Customer Reviews


107 Reviews
5 star:
 (77)
4 star:
 (14)
3 star:
 (8)
2 star:
 (6)
1 star:
 (2)
 
 
 
 
 
Average Customer Review
Share your thoughts with other customers
Create your own review
 
 

The most helpful favourable review
The most helpful critical review


75 of 75 people found the following review helpful
5.0 out of 5 stars If you thought Classics were 'boring', think again
I decided to read 'Les Miserables' more out of a challenge to myself than anything else. I honestly thought it was going to be one of those 'boiled cabbage' books that taste pretty dull but are very good for you. I could not be more wrong. From the first chapter, I was surprised by Hugo's sense of humour and sharpness. His take on the clergy and their not-so-humble...
Published on 6 Feb 2000 by Paola Rizzato

versus
99 of 108 people found the following review helpful
3.0 out of 5 stars Warning!
This particular book is the ABRIDGED edition! This is fine if you are happy to read the 'lite' version as seen in the musical show. If you want to read the more complex and fascinating book that Hugo actually wrote make sure you are getting the whole thing!
Published on 12 July 2003 by K. Logan


‹ Previous | 1 211 | Next ›
Most Helpful First | Newest First

75 of 75 people found the following review helpful
5.0 out of 5 stars If you thought Classics were 'boring', think again, 6 Feb 2000
I decided to read 'Les Miserables' more out of a challenge to myself than anything else. I honestly thought it was going to be one of those 'boiled cabbage' books that taste pretty dull but are very good for you. I could not be more wrong. From the first chapter, I was surprised by Hugo's sense of humour and sharpness. His take on the clergy and their not-so-humble lifestyle set the tone of the book and acted as a promise that it wasn't going to be a 'tour de force' of morals and religion.
And then it just got better, and better, and better. The plot had more twists and turns than an Agatha Christie's novel, the characters far more rounded than the two-dimensional figurines one encounters in Dickens' writing. These characters are memorable. Jean Valejan, Cosette, Marius, the evil Javert: I dare you readers to find a book in which the characters become so alive, so vivid, so intense and so human. By the end of the book (almost 1000 pages of!)you just don't want to let them go. I frantically read and read for days until, almost at the end, I slowed down and tried to make it last a little bit longer, and yes, when the last page was turned, I felt totally and utterly BEREFT. Les Miserables is a story that will stay with me forever. If classics ever put you off, do yourself a favour, and read this wonderful novel.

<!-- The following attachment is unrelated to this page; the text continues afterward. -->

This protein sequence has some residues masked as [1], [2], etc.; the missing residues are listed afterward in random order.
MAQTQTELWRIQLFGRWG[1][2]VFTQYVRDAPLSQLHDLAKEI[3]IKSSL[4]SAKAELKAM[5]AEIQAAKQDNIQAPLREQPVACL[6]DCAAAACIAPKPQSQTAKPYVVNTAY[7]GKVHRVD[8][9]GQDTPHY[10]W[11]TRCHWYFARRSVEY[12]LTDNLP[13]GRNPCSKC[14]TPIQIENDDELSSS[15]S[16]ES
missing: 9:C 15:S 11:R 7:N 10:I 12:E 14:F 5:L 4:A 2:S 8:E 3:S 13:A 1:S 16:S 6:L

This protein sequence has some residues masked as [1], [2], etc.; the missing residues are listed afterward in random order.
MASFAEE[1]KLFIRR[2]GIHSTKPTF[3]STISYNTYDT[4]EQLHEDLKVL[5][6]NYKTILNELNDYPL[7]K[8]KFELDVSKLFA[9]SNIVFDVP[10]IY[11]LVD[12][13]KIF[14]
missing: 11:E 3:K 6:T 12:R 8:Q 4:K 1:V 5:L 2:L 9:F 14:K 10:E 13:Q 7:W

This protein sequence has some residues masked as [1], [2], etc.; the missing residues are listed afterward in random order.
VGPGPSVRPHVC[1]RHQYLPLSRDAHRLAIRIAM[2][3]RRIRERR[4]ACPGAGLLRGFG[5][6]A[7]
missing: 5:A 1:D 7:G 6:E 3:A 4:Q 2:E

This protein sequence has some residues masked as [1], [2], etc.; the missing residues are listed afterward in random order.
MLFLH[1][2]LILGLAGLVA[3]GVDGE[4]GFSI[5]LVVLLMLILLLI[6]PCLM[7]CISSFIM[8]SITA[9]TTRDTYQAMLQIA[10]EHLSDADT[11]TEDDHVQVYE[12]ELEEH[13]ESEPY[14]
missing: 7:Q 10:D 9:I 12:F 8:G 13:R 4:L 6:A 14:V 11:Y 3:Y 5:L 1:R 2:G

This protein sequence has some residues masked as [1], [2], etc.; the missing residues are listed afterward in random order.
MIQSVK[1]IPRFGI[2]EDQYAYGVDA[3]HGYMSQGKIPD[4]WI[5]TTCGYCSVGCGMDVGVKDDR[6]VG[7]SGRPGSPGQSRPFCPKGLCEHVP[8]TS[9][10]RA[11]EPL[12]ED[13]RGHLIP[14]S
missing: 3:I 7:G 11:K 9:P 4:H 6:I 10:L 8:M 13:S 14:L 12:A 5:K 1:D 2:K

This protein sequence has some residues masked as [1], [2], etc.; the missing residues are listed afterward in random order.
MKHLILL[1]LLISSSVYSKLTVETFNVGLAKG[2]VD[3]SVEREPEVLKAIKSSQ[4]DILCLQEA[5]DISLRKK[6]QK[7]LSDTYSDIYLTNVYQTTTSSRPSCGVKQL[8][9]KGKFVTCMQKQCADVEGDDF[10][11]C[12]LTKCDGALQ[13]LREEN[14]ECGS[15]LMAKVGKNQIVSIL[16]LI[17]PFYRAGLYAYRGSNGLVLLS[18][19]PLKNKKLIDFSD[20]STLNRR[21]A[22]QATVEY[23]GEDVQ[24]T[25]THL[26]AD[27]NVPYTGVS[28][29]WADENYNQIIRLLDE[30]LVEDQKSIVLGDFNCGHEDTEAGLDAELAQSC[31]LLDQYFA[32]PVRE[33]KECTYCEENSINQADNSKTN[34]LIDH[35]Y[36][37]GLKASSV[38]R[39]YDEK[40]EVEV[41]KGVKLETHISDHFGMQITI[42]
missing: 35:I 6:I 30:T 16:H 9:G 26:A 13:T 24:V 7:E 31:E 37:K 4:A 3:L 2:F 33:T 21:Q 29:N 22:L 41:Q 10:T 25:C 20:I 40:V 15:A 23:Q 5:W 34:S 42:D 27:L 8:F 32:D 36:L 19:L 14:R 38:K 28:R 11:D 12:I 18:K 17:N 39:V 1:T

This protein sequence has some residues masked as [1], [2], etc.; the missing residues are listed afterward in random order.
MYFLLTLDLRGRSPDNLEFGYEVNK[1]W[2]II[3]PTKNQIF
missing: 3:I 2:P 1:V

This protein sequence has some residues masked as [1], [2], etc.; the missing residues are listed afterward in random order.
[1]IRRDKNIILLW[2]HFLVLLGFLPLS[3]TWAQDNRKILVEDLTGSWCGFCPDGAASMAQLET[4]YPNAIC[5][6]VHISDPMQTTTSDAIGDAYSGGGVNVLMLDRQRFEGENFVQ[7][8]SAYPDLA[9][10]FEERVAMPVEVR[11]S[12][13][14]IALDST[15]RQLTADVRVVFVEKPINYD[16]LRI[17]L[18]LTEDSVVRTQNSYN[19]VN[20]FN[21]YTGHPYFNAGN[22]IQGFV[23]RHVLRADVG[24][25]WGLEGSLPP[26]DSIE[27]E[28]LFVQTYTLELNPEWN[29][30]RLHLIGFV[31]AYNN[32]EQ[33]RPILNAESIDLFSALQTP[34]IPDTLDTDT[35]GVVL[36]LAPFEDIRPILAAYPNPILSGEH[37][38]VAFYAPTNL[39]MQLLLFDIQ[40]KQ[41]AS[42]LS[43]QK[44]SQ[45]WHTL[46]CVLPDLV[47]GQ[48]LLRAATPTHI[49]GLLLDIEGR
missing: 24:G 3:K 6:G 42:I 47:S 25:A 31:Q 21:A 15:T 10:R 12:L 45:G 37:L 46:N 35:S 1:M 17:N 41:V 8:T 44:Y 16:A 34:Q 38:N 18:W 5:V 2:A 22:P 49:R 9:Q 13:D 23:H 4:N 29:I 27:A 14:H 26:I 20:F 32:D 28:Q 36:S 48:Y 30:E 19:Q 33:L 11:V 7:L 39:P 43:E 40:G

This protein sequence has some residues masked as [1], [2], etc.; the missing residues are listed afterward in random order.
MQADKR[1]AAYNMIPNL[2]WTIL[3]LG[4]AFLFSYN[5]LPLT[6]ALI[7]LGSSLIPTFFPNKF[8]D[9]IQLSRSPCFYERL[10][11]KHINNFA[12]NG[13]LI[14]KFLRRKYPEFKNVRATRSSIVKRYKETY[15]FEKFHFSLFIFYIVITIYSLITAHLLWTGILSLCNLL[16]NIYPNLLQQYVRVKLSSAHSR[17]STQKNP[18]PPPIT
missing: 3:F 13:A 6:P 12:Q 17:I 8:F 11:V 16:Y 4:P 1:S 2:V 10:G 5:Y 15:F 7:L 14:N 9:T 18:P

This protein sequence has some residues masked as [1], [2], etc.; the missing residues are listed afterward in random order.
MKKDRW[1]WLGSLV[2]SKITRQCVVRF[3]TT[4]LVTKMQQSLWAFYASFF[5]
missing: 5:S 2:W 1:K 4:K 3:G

Help other customers find the most helpful reviews 
Was this review helpful to you? Yes No


34 of 34 people found the following review helpful
5.0 out of 5 stars 'Citizens, our nineteenth century is great, but the twentieth century will be happy', 19 Aug 2008
By 
Trevor Coote "Trevor Coote" (Tahiti, French Polynesia) - See all my reviews
(REAL NAME)   
Not the greatest prediction in history perhaps, but Victor Hugo's monumental Romantic epic still remains one of the best known and most popular works of the nineteenth century. A vast panorama of Parisian life during the first half of that century, Les Miserables seems to contain the author's entire world view and knowledge base, everything but the kitchen sink. Yes, when viewed through twenty-first century eyes it suffers from all the peculiarities associated with novels of that era: twists and turns born out of wildly improbable coincidences, a tendency to sentimentality and melodrama, familiar caricatures (misers, prostitutes, street urchins), odd attachments to unrelated children, and loose ends neatly tied up. But, like War and Peace it is a great sweep of life, like Moby Dick it is juxtaposed with digressions and immensely detailed descriptions (Waterloo, the Paris sewers), like Dickens's works the characters live and breathe even though they are flat and behave stereotypically. In sum, it is a magnificent slice of social history, teeming with life and detail, sometimes funny, often moving, always compassionate.